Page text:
21. 21. 3.2.3 (2) or For point charge q and the conducting plane at z = 0 the energy is half of the energy given at above, because the field exist only at z ≥ 0 ,and is zero at z < 0 ; that is ( ) 2 0 1 4 4 q W dπε = − ( ) ( ) 2 2 0 2 2 0 0 1 4 2 1 1 4 4 4 4 d d d q W F dl dz z q q z d πε πε πε ∞ ∞ ∞ = × =   = − = − ÷ ÷   ∫ ∫ vv ˆ( )dl dlz= − v Q
  22. 22. 3.2.4 Other Image Problems Stationary distribution of charge 1 q 2 q 3 q 1 q− 2 q− 3 q−
  23. 23. 3.2.4 (2) Conducting sphere of radius R Image charge at R q q a ′ = − 2 R b a = ( ) 0 0 0 1 , 4 1 ˆˆˆˆ4 1 4 ˆˆˆˆ q q V r q q rr as rr bs q q a r r r s b r s r b θ πε πε πε ′  = + ÷    ′ = + ÷ − −     ÷′ = + ÷  ÷− − ÷   ′r r 1 2 2 22 cosr a ra θ = + −   r 1 2 2 22 cosr b rb θ = + −  ′r
  24. 24. Force [Note : how about conducting circular cylinder?] 3.2.4 (3) ( ) 0 1 , 0 4 ˆˆˆˆ q q V R a R R r s b r s R b θ πε    ÷′ = + = ÷  ÷− − ÷   q q R b ′ = − b R q q q R a ′ = − = − a R R b = 2 R b a = ( ) ( ) 2 2 22 20 0 1 1 4 4 qq q Ra F a b a R πε πε ′ = = − − −
  25. 25. 3.3 Separation of Variables 3.3.0 Fourier series and Fourier transform 3.3.1 Cartesian Coordinate 3.3.2 Spherical Coordinate
  26. 26. ˆˆ ˆ, ,x y zare unique because 3.3.0 Fourier series and Fourier transform Basic set of unit vectors in a certain coordinate can express any vector uniquely in the space represented by the coordinate.e.g. Completeness: a set of function ( )xfn ( ) ( )xfCxf n n n∑ ∞ = = 1 ( )xf is complete. if for any function Orthogonal: a set of functions is orthogonal if ( ) ( ) 0=∫ dxxfxf m b a n mn ≠ =const for for mn = in 3D. Cartesian Coordinate.zVyVxViVV zyx N i i ˆˆˆˆ 1 ++== ∑=  zyx VVV ,, are orthogonal. ji ˆˆ ⋅ = i j= i j≠0 1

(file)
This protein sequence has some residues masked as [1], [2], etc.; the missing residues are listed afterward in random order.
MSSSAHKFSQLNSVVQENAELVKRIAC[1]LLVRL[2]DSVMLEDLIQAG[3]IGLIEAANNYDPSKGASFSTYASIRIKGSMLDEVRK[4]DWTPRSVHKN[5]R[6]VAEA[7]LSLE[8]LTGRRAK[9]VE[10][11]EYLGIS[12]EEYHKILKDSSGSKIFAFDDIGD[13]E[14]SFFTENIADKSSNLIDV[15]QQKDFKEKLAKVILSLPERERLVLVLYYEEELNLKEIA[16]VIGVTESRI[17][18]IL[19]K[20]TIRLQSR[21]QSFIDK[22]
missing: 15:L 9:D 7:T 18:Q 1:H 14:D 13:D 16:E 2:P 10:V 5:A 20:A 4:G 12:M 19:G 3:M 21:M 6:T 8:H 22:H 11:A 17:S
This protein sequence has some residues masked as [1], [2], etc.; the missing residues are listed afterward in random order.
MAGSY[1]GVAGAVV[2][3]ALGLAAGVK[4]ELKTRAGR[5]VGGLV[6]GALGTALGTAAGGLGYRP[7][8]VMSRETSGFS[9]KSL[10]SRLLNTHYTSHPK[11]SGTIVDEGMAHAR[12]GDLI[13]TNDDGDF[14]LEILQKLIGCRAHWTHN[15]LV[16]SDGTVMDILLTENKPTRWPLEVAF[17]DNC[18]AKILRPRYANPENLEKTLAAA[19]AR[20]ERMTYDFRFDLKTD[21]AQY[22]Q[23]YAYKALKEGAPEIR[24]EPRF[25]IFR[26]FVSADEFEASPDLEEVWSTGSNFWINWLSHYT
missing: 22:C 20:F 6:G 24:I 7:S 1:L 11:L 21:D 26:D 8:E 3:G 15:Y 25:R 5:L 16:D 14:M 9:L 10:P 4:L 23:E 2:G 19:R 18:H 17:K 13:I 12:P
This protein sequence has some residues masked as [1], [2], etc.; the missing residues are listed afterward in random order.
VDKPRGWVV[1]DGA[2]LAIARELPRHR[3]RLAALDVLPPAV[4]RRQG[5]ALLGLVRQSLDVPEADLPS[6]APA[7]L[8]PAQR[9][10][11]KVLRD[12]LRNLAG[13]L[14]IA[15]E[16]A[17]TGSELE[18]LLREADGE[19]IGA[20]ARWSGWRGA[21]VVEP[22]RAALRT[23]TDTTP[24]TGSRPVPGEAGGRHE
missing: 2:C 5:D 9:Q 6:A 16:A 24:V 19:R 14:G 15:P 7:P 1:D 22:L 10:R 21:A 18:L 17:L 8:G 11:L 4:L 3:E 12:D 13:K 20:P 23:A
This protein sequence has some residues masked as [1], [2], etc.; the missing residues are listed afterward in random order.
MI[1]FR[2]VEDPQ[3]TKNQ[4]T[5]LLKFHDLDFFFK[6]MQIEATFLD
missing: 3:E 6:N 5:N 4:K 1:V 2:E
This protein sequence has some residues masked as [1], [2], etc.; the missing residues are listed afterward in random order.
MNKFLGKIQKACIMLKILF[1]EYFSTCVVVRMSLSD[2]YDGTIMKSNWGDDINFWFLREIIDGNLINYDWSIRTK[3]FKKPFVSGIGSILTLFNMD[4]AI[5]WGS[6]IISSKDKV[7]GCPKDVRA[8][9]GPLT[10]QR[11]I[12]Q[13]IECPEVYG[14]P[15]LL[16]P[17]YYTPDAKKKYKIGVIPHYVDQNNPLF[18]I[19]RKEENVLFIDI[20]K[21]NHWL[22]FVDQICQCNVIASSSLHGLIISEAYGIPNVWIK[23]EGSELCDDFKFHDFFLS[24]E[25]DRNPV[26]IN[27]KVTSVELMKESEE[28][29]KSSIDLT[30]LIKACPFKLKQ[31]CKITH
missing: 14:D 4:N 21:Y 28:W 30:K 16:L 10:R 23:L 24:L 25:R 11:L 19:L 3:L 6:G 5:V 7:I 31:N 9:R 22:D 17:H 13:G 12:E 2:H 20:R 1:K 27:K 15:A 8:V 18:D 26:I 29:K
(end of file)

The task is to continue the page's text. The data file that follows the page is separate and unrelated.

27. 27. 3.3.0 (2) A complete and orthogonal set of functions forms a basic set of functions. e.g. Nnk ∈, ( ) ( )sin sinkx kx− = − ( ) ( )cos coskx kx− = odd { nkif nkifdxnxkx ≠ = −∫ = 0 coscos π π π 0cossin∫− = π π dxnxkx { nkif nkifdxnxkx ≠ = −∫ = 0 sinsin π π π even sin(nx) is a basic set of functions for any odd function. cos(nx) is a basic set of functions for any even function. sin(nx) and cos(nx) are a basic set of functions for any functions.
  28. 28.      for any ( )xf ( ) ( ) ( ) 2 xfxf xg −− = ( ) ( ) ( ) 2 xfxf xh −+ =odd ( ) ( ) ( )xhxgxf += even 3.3.0 (3) , ↑ odd ↑ even [sinkx] [coskx] Fourier transform and Fourier series ( ) ( ) 0 (*) sin cosn n n f x A nx B nx ∞ = = +∑ ( ) ( ) 1 sinnA f x nx dx π ππ − = ∫ ( ) ( ) 1 cosnB f x nx dx π ππ − = ∫ ( ) 0 2 1 00 == ∫− AdxxfB π ππ } ∞⋅⋅⋅⋅= ,2,1n ;
  29. 29. 3.3.0 (4) Proof ( ) ( ) ( ) * sin sin kx dx f x kxdx π π π π − − × ⇒ × ∫ ∫ ( ) ( ) 0 sin cos sinn n n A nx B nx kx dx π π ∞ − = = +∑ ∫ ( ) ( ) 0 sin sinn n A nx kx dx π π ∞ − = = ∑ ∫ ( ) ( )0 1 sinkA f x kx dx π π ∴ = ∫ if 0kA kπ= ≠
  30. 30. 0 cos cosn n B nx kx dx π π ∞ − = = ∑ ∫ ( ) ( ) ( ) ( ) * cos cos kx dx f x kx dx π π π π − − × ⇒ ∫ ∫ ( ) ( ) 0 sin cos cosn n n A nx B nx kx dx π π ∞ − = = +∑ ∫ ( )0 1 2 B f x dx π ππ − = ∫ {= ( ) ( ) 1 cosnB f x nx dx π ππ − ∴ = ∫ 3.3.0 (5) B0 2π for k = 0 Bk π for k = 1, 2, …
  31. 31. 3.3.1 Cartesian Coordinate Use the method of separation of variables to solve the Laplace’s eq. Example 3 0)( )()0( 0)( 0)0( 0 →∞→ == == == xV yVxV yV yV π Find the potential inside this “slot”? Laplace’s eq. 2 2 2 2 0 V V x y ∂ ∂ + = ∂ ∂ set )()(),( yYxXyxV = 2 2 2 2 0 X Y Y X x y ∂ ∂ + = ∂ ∂